Wednesday, April 21, 2010

Beneath The Giant Casuarinas

The giant Casuarina trees stood bathed with crimson light, the air was still and the water mirrored the world upside down. It was just the kind of afternoon one would expect the bass to look upward and examine the menu above to see what tasty morsels might be had for tea.

Peter and I made our way quietly along the lower section of the huge pool, probing the overhangs and protruding structure in search of bass. The bass were there, tell tale swirls and boils in all the likely lies but they were only half hearted, not in the aggressive mood we found them in on our last venture to this stretch.

As the western horizon drew the sun down, the bass became a little more game in their taunting of the little surface lures, a few rats took it too far and found themselves hooked. These little bronzed tusslers were not the size of fish we wanted but we were content to be on the water and anything was better than the skunking we'd had the previous evening on one of our secret waters.

As darkness neared, my bevy prop was slammed by a good weighty fish, without pause it ran hard and fast, the song from my Stradic ended abruptly as the bass buryed me into a fallen wattle branch and earnt its freedom before I had time gain any hand.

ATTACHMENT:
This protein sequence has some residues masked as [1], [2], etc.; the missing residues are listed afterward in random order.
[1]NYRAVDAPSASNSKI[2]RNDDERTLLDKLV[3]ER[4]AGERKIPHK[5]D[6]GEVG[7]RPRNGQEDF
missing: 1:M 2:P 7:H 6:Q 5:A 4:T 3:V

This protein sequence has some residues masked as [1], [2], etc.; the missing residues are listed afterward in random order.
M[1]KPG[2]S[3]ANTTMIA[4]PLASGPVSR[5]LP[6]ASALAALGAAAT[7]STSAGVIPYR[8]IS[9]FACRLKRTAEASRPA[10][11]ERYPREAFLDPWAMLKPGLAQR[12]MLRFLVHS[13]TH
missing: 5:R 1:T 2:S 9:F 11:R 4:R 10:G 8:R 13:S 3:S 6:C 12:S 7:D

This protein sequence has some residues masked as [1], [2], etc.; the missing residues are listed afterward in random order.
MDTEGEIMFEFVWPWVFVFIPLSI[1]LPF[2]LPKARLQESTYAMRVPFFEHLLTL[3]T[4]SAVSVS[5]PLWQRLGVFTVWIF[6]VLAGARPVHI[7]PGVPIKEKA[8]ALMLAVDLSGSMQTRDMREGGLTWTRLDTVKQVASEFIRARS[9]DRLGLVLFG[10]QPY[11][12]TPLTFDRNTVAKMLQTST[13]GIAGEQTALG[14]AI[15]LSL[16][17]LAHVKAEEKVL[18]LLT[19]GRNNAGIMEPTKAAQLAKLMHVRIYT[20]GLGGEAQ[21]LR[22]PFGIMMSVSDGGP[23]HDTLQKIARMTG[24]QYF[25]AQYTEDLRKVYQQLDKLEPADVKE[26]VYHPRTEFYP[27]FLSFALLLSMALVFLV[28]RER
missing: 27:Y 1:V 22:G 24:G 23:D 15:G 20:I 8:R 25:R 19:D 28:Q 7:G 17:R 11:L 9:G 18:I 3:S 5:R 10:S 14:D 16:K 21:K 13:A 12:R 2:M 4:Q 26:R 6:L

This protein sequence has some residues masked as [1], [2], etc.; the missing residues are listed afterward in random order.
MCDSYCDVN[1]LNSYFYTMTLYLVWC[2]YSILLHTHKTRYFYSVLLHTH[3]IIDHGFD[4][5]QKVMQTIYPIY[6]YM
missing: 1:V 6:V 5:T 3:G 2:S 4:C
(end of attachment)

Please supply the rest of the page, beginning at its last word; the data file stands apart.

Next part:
Not five minutes later Peter let out his catch cry "Go you good thing!” His little Packraft was doing donuts in the middle of the pool, he chuckled like a school boy, the quite hour before had been forgotten.

A few shots of the lovely bronzed 37 and it was on its way home none the worse for an encounter with a Bubble Pop.
I had barely paddled back to the snag I was on when a loud "Go you good thing" drew my attention back to Peter, the louder chuckles and increased number of circles indicated a better fish. A fat healthy 40cm, Peter was stoked.

Another half hour passed without enquiry so we paddled quietly back down the pool with only a sliver of moon, the stars and a passing satellite to light our way. The quite of the night leaves us with a peace that clears the head and soul, perhaps that's why the giant Casuarina trees live so long.

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